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China Is Not Happy That We Shot Down Their Spy Balloon

Elizabeth Dalziel

This Chinese spy balloon fiasco could have been avoided—at least, that’s the feeling, and you don’t need a security clearance to have that assumption. We have the capability to track these devices; we’ve been on pins and needles regarding missile launches since the Cold War. We never saw this balloon coming. It’s a balloon—one that measured three bus lengths and drifted at high altitudes, but a balloon, nonetheless. China regretted this spy balloon which hovered over areas where we house nuclear missiles. Montana is where passengers on a commercial airliner reportedly spotted this Beijing bag of tricks launched from Central China. 


China’s reaction to the US was as expected: don’t overreact because this balloon drifted off course. For once, Joe Biden made the right call by wanting to shoot it down—the Pentagon advised against it. This spy balloon drifted with impunity across American skies for days before being shot down yesterday. And Beijing was none too pleased (via NBC News):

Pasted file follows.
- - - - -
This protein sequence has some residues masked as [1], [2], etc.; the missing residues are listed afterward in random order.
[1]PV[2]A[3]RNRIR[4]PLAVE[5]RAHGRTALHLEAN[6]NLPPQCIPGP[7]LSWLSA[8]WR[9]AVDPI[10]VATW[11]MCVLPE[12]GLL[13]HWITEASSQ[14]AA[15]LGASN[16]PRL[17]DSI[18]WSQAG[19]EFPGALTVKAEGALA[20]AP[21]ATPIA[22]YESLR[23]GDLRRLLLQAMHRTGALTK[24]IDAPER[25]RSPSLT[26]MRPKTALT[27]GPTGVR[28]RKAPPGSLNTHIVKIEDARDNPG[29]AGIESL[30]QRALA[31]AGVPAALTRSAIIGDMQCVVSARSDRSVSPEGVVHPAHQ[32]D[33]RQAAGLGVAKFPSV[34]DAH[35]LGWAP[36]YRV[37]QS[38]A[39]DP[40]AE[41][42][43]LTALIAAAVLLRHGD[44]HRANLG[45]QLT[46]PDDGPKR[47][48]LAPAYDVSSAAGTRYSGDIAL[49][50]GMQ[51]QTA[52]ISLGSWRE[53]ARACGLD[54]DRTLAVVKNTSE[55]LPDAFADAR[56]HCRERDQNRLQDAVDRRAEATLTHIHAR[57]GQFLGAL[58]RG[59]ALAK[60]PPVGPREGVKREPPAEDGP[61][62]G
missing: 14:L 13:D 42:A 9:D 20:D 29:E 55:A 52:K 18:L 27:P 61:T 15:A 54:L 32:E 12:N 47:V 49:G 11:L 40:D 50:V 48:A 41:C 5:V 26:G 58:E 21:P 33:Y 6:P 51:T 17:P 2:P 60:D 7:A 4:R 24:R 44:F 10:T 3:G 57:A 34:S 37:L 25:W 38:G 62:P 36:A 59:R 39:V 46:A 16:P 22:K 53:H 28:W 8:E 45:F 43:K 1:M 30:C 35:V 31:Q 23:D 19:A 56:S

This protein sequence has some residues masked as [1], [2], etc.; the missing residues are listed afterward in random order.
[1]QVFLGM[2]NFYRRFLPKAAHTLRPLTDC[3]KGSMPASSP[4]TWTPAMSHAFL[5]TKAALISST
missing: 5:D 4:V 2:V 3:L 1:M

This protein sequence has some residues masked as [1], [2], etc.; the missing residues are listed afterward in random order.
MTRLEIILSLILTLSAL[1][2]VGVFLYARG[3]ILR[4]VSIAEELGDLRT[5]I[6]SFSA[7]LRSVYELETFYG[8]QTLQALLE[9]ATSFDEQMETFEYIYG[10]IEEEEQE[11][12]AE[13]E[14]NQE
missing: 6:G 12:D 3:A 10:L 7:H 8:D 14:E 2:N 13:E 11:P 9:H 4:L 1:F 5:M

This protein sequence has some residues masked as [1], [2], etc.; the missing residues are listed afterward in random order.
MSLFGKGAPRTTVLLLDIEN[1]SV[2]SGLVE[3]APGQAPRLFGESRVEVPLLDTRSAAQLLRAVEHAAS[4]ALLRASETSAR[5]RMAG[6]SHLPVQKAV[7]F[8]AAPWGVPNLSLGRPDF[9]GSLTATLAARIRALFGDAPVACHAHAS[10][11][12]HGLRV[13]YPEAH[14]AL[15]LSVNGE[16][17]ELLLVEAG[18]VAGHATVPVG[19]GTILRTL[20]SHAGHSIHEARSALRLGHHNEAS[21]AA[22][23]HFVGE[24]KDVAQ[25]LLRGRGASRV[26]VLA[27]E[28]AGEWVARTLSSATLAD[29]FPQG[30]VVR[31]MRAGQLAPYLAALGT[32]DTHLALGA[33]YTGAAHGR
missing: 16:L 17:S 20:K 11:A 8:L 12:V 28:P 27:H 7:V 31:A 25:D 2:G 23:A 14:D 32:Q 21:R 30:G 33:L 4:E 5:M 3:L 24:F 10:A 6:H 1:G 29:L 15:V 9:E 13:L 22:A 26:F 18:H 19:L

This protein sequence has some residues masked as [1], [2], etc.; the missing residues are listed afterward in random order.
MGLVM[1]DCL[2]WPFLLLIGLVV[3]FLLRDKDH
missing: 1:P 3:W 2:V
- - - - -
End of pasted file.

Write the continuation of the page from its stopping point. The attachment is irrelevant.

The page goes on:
The U.S. downed the Chinese surveillance balloon off the Carolina coast on Saturday, a U.S. official said, setting off a tense exchange between both nations. 

An F-22 raptor with a single missile shot the balloon down at 2:39 p.m., according to a senior defense official. It was between 60,000 to 65,000 feet in the air when it was downed. 

The action came a couple of hours after President Joe Biden responded to a reporter who asked whether the U.S. would shoot down the balloon. “We’re gonna take care of it,” Biden said, in his first public remarks about the balloon. 

In remarks to reporters after the balloon was shot down, Biden said he made the order to the Pentagon after he was briefed on Wednesday. 


The U.S. and China exchanged strong words after the balloon was downed, with China's Ministry of Foreign Affairs expressing in a statement its "strong dissatisfaction and protest over the use of force" by the U.S. 

“The Chinese side had clearly requested the U.S. side to handle the situation properly in a calm, professional and restrained manner,” the statement said, adding that the U.S. was an “obvious over-reaction and a serious violation of international customary practice.” 

“The Chinese side will resolutely safeguard the legitimate rights and interests of the companies concerned, while reserving the right to make further necessary responses,” the statement said. 


The reasoning behind not shooting it down upon discovery was the fear that falling debris could kill civilians. The Biden administration’s initial response ranged from a shambles to snippy, as people wondered how the Pentagon, which oversees the largest defense budget in the world, was afraid of a balloon.  

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